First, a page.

Not every criminal case ends in either a guilty or not guilty in Massachusetts. How a case is resolved depends on many different factors. Below is a short guide to potential outcomes or dispositions in a Massachusetts criminal case.
There are two types of dismissals in Massachusetts dismissals with prejudice and without prejudice. If a case is dismissed with prejudice the case cannot be retried. If a case is dismissed without prejudice the case may be reopened. In some of the more minor cases, the Commonwealth may move to dismiss the case upon conditions or payment. The Commonwealth needs to consent to any type of pretrial dismissal. In cases of straight dismissals, the charge will appear on the person’s criminal record.
Dismissal Prior to Arraignment
Dismissal prior to arraignment is when the prosecutor dismisses the case before it has been arraignment. If a case is dismissed prior to arraignment the case will not appear on the person’s criminal record. Dismissal prior to arraignments is rare.
Pretrial probation is only available if the Commonwealth consents. It is where the Commonwealth agrees to dismiss the case after either a set period of time or conditions or both. There is no admission to wrongdoing. If the defendant cannot successfully complete pretrial probation case will be restored to the trial list.
CWOF stands for continuation without a finding A CWOF is where the court could find based on the evidence before it that there are sufficient facts to warrant a finding of guilt but will refrain from doing so and instead continue the case without a finding generally along specific terms and conditions imposed first set period of time. Assuming the Defendant successfully completes the probationary period the case will be dismissed. If the Defendant does not complete the probationary period successfully the Court may revoke the CWOF impose a GUILTY and sentence the person to the maximum sentence. The defendant’s plea technically remained not guilty; a CWOF is NOT a conviction. The defendant stipulates that the evidence is sufficient to find him or her guilty and admits wrongdoing. The District Court then places the defendant on probation for a certain amount of time and sets certain conditions and fees. Prior to trial the Judge does not the Commonwealth’s consent in allowing a continuation without finding however, the court cannot impose a CWOF after trial over the objection of the Commonwealth. A continuation without a finding is not permitted in certain cases.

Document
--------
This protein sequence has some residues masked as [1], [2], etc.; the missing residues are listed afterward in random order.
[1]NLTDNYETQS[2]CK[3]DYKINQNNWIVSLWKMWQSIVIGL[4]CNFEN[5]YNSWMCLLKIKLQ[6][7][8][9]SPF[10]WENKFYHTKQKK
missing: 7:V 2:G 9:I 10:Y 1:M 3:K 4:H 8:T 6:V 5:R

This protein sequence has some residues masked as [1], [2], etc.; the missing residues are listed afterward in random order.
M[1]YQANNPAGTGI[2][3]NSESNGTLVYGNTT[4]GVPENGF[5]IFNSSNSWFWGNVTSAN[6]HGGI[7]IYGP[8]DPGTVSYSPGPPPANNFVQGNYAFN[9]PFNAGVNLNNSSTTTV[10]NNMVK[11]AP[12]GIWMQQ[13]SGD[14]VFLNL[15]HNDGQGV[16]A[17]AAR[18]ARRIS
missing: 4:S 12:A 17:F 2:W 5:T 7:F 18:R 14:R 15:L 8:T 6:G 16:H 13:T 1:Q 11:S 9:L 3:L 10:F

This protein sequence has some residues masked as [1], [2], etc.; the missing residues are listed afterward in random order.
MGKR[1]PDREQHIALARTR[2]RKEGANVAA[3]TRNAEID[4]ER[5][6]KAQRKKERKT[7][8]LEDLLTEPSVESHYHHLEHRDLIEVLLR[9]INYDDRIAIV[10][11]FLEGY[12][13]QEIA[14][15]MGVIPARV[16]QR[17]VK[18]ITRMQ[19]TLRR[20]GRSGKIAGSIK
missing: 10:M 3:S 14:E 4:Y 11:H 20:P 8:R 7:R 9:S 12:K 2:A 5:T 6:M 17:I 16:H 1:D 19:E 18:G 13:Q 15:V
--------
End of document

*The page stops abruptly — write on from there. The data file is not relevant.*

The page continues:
The final disposition is guilty. If the sentence is a guilty there is a conviction. If there is a guilty finding other penalties such as license loss and entry into the DNA database may apply. A guilty must be followed by a sentence. Guilty sentences can either be a file, fine, straight probation, suspended sentence, split sentence or straight probation.
A guilty file is where the case is placed on file and there is no real sentence other than the conviction. A guilty fine is a conviction and a payment of money.
Straight probation is where the person avoids jail as long as they successfully complete probation. If the person violates probation the person may get any amount of jail time the Court sees fit. The court may impose from one day to the maximum sentence.
A Suspended Sentence is where the person is given a term of probation and a set amount of jail time to be imposed if the person violates probation. The benefit here is the amount of possible jail time is capped.
A Split Sentence is where some is given both jail time and probation.
A straight sentence is a period of incarceration. The District Court can only sentence people to the House of Correction.
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